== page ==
Who Invented the Telegraph?

In recent times, we have a lot of social media networks that help you in transmitting messages in no time. No matter how far do we stay, social media keeps us connected. Imagine life a long time ago! In those times, the transmission of information was hard. There was no apt medium to undertake the process. Then, the invention of an important mode of communication took place. Let’s know who invented the telegraph?

The revolution of the telegraph by Samuel Morse

During the 19th century, ancient civilizations such as China, Egypt, Greece, etc. adopted numerous methods to transmit information. The methods included the exchange of information through drum beats, smoke signals, and a method called semaphore, etc. The methods weren’t used for long as they were interrupted by factors such as weather. Thus, the need for a reliable long-distance communication medium was necessary.

Later in the 1830s and 1840s, Samuel Morse revolutionized long-distance communication. He invented the telegraph for the transmission of information. Telegraph is an electronic device that transmits textual messages through electrical signals over a wire laid between stations. He developed a code that transcripts the alphabet into dots and dashes to travel across the telegraph lines.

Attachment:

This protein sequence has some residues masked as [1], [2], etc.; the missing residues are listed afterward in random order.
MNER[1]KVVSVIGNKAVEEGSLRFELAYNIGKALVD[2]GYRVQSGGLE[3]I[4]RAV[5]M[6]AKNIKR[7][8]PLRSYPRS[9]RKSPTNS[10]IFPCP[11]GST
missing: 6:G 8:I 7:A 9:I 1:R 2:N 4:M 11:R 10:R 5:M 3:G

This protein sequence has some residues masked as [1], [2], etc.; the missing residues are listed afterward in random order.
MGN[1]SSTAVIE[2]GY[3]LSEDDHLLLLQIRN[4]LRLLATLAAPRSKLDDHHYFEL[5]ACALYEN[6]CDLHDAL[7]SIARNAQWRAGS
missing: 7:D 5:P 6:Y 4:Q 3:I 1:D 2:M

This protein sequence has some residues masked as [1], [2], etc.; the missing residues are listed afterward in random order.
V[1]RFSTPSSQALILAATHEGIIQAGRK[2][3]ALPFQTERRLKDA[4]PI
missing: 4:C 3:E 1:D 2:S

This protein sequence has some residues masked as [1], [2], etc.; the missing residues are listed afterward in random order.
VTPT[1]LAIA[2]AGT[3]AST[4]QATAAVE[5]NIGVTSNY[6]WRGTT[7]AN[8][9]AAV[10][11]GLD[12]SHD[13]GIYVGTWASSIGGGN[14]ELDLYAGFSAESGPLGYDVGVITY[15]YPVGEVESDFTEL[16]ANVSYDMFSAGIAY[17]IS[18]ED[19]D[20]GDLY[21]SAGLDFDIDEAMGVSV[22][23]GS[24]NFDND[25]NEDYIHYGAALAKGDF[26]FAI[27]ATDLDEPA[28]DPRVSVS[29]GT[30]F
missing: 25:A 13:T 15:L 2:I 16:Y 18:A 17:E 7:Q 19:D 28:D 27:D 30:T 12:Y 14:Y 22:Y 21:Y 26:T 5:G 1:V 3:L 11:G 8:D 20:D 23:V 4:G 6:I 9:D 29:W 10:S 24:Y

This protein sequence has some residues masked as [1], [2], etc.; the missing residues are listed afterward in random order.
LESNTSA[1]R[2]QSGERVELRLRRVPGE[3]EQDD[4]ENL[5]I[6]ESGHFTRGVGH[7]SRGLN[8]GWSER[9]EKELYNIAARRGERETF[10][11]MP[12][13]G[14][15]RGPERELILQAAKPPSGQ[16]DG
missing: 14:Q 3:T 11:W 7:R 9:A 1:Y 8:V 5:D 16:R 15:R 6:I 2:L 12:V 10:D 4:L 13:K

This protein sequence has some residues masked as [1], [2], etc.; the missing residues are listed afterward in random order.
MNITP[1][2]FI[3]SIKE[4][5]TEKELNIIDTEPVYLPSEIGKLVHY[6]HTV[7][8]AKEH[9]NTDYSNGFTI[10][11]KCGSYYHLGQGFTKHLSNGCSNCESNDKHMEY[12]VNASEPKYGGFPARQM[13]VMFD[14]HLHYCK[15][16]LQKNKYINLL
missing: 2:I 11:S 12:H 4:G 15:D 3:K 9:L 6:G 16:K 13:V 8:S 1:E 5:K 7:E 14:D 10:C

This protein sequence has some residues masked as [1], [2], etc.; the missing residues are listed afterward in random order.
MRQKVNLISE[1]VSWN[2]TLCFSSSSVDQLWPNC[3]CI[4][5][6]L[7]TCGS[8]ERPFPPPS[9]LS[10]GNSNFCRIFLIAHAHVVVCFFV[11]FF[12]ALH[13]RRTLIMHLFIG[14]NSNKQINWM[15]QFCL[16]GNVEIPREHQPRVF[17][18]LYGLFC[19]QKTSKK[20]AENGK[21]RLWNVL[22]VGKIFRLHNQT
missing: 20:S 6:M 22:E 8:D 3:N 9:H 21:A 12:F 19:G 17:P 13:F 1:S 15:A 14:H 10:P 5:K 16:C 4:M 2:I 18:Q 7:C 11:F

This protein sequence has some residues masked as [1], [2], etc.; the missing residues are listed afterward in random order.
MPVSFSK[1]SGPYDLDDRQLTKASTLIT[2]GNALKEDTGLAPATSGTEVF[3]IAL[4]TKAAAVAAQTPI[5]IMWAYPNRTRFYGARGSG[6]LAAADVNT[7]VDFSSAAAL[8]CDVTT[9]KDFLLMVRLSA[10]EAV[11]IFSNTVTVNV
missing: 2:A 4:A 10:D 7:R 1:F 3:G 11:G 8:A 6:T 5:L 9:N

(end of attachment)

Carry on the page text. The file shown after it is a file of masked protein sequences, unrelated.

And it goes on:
When was the first telegraph message sent?

The first telegraph message was sent in 1844 by Samuel Morse. The message traveled in 1866 from Washington D.C. to Baltimore, Maryland. The first message was sent to a man named Vail. It stated: “What hath God wrought!” The first company set up after the discovery of a telegraph message was The Western Union Telegraph Company. By 1861, the telegraph company had set up the first transcontinental telegraph line.

The system then transmitted to Europe by the 19th century. Later, the first permanent telegraph cable laid down across the Atlantic Ocean. Eventually, the communication network grew. The introduction of the telegraph, telephone, fax machine, internet, etc. made the transmission of messages faster.